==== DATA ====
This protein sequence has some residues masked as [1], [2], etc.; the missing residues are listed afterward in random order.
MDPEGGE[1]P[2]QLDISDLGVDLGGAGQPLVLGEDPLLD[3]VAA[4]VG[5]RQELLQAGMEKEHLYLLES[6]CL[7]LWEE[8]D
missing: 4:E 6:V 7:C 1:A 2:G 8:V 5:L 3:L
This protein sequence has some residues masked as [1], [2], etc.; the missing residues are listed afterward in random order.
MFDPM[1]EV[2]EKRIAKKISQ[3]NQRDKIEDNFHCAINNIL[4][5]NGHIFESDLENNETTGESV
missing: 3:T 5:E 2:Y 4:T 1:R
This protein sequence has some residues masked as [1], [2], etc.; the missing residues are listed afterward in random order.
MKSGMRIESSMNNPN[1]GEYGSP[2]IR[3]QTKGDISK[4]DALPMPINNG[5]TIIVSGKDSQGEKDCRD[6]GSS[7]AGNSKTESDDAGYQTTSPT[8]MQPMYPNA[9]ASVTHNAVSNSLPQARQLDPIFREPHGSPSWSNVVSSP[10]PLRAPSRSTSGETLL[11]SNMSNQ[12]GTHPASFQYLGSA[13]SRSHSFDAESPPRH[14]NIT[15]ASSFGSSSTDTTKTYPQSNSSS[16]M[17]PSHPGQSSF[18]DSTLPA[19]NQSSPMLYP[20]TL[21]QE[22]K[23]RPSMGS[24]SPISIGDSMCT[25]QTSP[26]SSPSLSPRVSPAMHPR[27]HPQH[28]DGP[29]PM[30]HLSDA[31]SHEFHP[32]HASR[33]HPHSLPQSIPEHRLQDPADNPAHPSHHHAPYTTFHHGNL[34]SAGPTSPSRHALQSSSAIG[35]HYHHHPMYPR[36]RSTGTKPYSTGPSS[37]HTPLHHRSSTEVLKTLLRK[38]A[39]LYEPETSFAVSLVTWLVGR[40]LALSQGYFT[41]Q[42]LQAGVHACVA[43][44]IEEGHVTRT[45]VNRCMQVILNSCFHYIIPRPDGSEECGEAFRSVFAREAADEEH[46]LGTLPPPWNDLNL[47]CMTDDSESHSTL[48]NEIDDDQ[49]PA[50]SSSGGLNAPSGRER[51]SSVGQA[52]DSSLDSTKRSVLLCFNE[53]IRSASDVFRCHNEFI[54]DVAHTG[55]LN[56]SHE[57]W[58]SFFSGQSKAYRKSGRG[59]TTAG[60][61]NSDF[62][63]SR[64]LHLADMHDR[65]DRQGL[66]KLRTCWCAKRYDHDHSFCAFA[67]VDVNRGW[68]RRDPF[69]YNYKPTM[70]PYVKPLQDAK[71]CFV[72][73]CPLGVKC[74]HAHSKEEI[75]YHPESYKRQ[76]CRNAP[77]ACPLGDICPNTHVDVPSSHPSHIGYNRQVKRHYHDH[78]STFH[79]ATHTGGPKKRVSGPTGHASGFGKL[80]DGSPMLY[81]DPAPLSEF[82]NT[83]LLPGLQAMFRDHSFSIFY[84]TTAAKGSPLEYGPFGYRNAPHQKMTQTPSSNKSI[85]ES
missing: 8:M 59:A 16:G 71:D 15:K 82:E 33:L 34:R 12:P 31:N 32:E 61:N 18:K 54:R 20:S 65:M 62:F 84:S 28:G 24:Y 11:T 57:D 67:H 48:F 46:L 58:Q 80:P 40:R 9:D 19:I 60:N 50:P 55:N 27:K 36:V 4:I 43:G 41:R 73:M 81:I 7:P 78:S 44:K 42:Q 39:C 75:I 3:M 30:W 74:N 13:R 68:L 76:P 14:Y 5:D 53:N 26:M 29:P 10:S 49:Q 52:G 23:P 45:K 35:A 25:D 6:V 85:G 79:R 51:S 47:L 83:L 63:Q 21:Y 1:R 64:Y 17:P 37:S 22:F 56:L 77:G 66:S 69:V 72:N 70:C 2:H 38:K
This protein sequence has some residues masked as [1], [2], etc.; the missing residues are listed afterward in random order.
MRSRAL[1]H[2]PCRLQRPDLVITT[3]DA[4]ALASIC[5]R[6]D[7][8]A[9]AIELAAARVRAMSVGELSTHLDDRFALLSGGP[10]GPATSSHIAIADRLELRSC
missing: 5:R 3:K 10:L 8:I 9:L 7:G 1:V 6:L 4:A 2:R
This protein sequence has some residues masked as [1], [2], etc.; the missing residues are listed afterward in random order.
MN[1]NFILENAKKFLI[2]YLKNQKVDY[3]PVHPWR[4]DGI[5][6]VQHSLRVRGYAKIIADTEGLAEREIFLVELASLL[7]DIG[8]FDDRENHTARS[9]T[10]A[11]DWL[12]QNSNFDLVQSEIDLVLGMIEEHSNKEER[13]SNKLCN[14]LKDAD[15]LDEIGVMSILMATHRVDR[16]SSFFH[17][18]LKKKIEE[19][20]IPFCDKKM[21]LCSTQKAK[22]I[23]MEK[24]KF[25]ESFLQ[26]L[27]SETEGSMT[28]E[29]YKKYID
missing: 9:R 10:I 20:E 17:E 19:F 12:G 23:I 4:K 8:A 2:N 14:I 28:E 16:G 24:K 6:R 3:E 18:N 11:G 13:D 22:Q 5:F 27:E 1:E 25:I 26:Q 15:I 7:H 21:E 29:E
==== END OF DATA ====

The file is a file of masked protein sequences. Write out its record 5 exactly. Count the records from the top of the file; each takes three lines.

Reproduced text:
This protein sequence has some residues masked as [1], [2], etc.; the missing residues are listed afterward in random order.
MN[1]NFILENAKKFLI[2]YLKNQKVDY[3]PVHPWR[4]DGI[5][6]VQHSLRVRGYAKIIADTEGLAEREIFLVELASLL[7]DIG[8]FDDRENHTARS[9]T[10]A[11]DWL[12]QNSNFDLVQSEIDLVLGMIEEHSNKEER[13]SNKLCN[14]LKDAD[15]LDEIGVMSILMATHRVDR[16]SSFFH[17][18]LKKKIEE[19][20]IPFCDKKM[21]LCSTQKAK[22]I[23]MEK[24]KF[25]ESFLQ[26]L[27]SETEGSMT[28]E[29]YKKYID
missing: 9:R 10:I 20:E 17:E 19:F 12:G 23:I 4:K 8:A 2:N 14:I 28:E 16:G 24:K 6:R 3:E 18:N 11:G 13:D 22:Q 5:F 27:E 1:E 25:I 26:Q 15:I 7:H 21:E 29:E